The development of the CCP has been a process of the accumulation of evil. The history of the CCP tells us precisely its illegitimacy. The Chinese people did not choose the CCP; instead, the CCP forced Communism, this foreign evil specter, onto the Chinese people by applying the evil traits that it has inherited from the Communist Party—evil, deceit, incitement, unleashing the scum of society, espionage, robbery, fighting, elimination, and control.

[12] The Northern Expedition was a military campaign led by Chiang Kai-shek in 1927 intended to unify China under the rule of the KMT and end the rule of local warlords. It was largely successful in these objectives. During the Northern Expedition, the CCP had an alliance with the KMT.
[13] The revolutionary movement during the CCP-KMT alliance, marked by the Northern Expedition.
[14] Sun Yat-sen, founder of the modern China.
[15] The National Revolutionary Army controlled by the KMT, was the national army of the Republic of China. During the period of the CCP-KMT alliance, it included CCP members who joined the alliance.
[16] On April 12, 1927, the KMT led by Chiang Kai-shek initiated a military operation against the CCP in Shanghai and several other cities. Over 5,000 to 6,000 of the CCP members were captured and many of them were killed in Shanghai between April 12 and the end of 1927.
[17] Lin Biao (1907-1971), one of the senior CCP leaders, served under Mao Zedong as a member of China's Politburo, as Vice-Chairman (1958) and Defense Minister (1959). Lin is regarded as the architect of China's Great Cultural Revolution. Lin was designated as Mao's successor in 1966 but fell out of favor in 1970. Sensing his downfall, Lin reportedly became involved in a coup attempt and attempted to flee to the USSR once the alleged plot became exposed. During his attempted flight from prosecution, his plane crashed in Mongolia, resulting in his death.
[18] Qu Qiubai (1899-1935) is one of the CCP's earlier leaders and famous leftist writers. He was captured by KMT on February 23, 1935 and died on June 18 the same year.
[19] The "Three Represents" was initially mentioned in a speech by Jiang Zemin in February, 2000. According to this doctrine, the Party must always represent the development trend of China's advanced productive forces, the orientation of China's advanced culture and the fundamental interests of the overwhelming majority of the Chinese people.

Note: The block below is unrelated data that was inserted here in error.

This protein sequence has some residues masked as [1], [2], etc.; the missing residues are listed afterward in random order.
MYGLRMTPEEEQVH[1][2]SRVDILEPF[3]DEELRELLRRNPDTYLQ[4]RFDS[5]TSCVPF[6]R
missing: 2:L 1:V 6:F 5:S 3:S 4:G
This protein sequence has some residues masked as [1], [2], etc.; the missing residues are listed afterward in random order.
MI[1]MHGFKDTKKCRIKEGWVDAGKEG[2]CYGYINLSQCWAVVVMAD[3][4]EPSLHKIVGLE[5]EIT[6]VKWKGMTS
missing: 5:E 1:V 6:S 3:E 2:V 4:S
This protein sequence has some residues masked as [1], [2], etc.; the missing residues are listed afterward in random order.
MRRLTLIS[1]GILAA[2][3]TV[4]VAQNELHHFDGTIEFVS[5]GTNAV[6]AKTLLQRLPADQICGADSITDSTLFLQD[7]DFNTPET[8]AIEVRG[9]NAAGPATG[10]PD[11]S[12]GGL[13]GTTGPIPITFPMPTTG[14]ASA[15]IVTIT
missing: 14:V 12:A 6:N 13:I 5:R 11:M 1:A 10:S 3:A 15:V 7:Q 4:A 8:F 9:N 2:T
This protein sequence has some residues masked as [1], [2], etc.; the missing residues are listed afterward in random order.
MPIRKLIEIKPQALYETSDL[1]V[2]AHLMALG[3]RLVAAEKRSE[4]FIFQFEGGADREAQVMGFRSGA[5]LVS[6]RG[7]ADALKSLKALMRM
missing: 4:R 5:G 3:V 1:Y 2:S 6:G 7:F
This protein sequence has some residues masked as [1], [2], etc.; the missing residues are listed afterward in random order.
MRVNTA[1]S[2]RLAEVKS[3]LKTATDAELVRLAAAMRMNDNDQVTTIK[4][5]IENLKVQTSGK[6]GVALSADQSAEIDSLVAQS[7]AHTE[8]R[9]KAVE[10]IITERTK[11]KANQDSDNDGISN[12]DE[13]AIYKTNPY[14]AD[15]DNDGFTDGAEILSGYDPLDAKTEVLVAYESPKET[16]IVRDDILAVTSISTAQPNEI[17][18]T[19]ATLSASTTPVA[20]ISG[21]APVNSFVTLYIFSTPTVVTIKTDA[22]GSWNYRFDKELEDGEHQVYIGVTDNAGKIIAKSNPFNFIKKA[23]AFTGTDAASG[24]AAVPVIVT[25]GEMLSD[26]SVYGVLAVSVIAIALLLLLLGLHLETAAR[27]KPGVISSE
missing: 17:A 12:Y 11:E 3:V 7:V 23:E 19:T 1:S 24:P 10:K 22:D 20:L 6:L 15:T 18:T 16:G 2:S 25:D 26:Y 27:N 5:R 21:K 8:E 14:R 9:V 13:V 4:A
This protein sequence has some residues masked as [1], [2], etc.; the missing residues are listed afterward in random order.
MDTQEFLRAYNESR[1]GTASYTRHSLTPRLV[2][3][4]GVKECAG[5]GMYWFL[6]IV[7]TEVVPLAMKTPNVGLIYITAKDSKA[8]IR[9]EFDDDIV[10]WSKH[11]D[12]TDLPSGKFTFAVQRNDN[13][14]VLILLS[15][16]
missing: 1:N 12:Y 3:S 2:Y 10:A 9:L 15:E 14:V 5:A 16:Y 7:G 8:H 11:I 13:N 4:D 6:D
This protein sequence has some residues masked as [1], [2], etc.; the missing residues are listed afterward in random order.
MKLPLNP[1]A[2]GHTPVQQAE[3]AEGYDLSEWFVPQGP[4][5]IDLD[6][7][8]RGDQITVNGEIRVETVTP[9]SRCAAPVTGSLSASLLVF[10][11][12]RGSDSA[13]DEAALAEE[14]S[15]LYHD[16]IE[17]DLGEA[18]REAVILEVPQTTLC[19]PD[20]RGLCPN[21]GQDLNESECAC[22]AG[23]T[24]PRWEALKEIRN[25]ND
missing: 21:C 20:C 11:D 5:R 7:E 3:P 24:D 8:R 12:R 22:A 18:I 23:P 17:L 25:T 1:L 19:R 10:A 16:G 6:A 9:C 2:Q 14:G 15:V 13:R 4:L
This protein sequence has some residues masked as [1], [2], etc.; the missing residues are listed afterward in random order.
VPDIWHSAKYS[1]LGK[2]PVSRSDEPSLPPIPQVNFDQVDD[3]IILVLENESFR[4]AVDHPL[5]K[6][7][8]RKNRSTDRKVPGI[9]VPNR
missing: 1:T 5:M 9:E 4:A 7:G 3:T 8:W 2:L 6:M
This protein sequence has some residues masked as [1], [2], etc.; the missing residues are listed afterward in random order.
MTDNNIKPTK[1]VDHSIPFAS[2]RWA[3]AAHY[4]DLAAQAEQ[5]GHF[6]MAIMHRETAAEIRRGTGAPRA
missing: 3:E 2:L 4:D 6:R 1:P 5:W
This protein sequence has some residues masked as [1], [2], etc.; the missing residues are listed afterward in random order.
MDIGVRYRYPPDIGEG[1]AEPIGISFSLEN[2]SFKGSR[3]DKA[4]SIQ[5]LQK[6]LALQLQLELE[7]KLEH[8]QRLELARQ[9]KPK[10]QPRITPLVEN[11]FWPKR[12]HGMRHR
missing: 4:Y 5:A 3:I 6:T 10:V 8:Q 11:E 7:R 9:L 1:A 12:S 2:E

[20] Pu-yi, Manchurian name Aisin Gioro (1906–1967), the last emperor (1908–1912) of China, ruled under the name Hsuan T'ung. After his abdication, the new republican government granted him a large government pension and permitted him to live in the Forbidden City of Beijing until 1924. After 1925, he lived in the Japanese concession in Tianjin. In 1934, and, reigning under the name K'ang Te, he became the emperor of the Japanese puppet state of Manchukuo, or Manchuria. He was captured by the Russians in 1945 and kept as their prisoner. In 1946, Pu Yi testified at the Tokyo war crimes trial that he had been the unwilling tool of the Japanese militarists and not, as they claimed, the instrument of Manchurian self-determination. In 1950 he was handed over to the Chinese Communists, and he was imprisoned at Shenyang until 1959, when Mao Zedong granted him amnesty.
[21] The last of the ten general secretaries of the CCP that was dismissed due to his disagreement with using force to end the student demonstrations in the Tiananmen Square in 1989.
[22] The 'Gang of Four' was formed by Mao Zedong's wife Jiang Qing (1913-1991), Shanghai Propaganda Department official Zhang Chunqiao (1917-1991), literary critic Yao Wenyuan (1931) and Shanghai security guard Wang Hongwen (1935-1992). They rose to power during the Great Cultural Revolution (1966-1976) and dominated Chinese politics during the early 1970s.